What It Means If You See A Home With A Blue Porch Light

Have you ever driven or walked past a home with a shining blue light outside its door? This is a common practice seen in neighborhoods all over the U.S., but these vibrant lights are not for decor purposes; there is a deeper meaning behind this different porch light color at heart. Blue lights, usually attached to the front porch, are often used to show support and appreciation for law enforcement and honor lives lost in the line of duty. 

In 2022 alone, 118 police officers were killed in the line of duty, according to an FBI report cited by Police1, and blue porch lights are one way for the communities they serve to stand in solidarity. Project Blue Light is the name of the phenomenon, giving citizens a simple way to pay homage to friends, family, and other police officers who are currently serving, have served, or were laid to rest. Project Blue Light has been practiced since the 1980s and, today, it remains one of many ways in which communities show their admiration.

How Project Blue Light began

Project Blue Light is a way that law enforcement is honored nationwide, and began back in 1988 in Philadelphia. Dolly Craig started the tradition in tribute to her son-in-law Danny Gleason, who was killed while on duty in 1986, per Historical Marker Database. She contacted the Concerns of Police Survivors organization (COPS) and relayed that she would be placing a blue light in her window over the holidays to honor her late son-in-law after he served more than 15 years as a police officer. This small yet impactful act quickly caught on; now, thousands of homes across the United States pay homage every year.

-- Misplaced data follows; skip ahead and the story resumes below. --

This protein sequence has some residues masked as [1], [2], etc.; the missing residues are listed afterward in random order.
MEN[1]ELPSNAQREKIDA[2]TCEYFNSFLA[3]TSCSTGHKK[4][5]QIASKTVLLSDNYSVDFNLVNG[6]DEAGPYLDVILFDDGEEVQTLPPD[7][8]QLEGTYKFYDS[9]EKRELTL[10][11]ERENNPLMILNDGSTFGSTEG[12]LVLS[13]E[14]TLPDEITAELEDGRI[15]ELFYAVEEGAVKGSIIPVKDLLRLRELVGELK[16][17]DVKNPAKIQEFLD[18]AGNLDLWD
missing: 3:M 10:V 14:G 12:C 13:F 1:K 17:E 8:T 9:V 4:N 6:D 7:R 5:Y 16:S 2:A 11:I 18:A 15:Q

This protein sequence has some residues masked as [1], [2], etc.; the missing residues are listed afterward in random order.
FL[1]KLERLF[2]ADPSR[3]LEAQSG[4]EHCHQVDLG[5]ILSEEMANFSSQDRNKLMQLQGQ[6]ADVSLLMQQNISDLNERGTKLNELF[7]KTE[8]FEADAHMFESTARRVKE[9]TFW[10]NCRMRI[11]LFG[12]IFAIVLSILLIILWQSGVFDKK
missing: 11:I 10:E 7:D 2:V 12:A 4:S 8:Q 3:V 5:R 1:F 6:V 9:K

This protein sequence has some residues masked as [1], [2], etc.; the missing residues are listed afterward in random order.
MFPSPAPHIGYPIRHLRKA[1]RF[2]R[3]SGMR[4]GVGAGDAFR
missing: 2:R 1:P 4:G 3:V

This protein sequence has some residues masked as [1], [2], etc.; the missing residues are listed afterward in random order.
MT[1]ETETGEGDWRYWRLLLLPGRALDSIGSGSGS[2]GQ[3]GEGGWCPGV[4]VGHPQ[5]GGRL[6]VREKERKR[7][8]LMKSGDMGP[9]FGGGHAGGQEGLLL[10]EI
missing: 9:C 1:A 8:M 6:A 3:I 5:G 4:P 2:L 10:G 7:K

While it is most common to see communities participate in Project Blue Light through blue bulbs inserted into their porch lights, there are lots of ways families and businesses incorporate blue lights onto their properties. Some place lights in their windows, like Craig, either with lanterns or LED candles, and others will light decorative sconces on trees or line their walkways with blue garden lights. Some people will make this an annual tradition when the holidays approach, in line with when Craig initiated the project, and others keep their blue lights on all year round. Blue is the perfect color for police recognition, not only because of its correlation to officers' uniforms but also because it has long been a color representative of peace and freedom.

How to participate in Project Blue Light

This holiday season, or any suitable time of the year, you can participate in Project Blue Light by showcasing a blue light outside or inside of your home. However, Project Blue Light has grown to be so much more than a symbol, and there are other ways to get involved with the movement. COPS accepts year-round donations and hosts fundraisers to serve thousands of survivors throughout the United States, Canada, and other U.S. territories each year.

Additionally, communities have the ability to focus on making a difference on a more local level and can often participate in neighborhood parades, ceremonies, memorials, and other events. Gift baskets are often gifted to police departments around the holidays, thanking current officers for another year of service and sacrifice. There is no right or wrong way to show appreciation and honor to law enforcement, whether through lighting up your porch or giving to charities. Project Blue Light has simply paved the way for those who want to give back to have the ability to do so even through the smallest of gestures.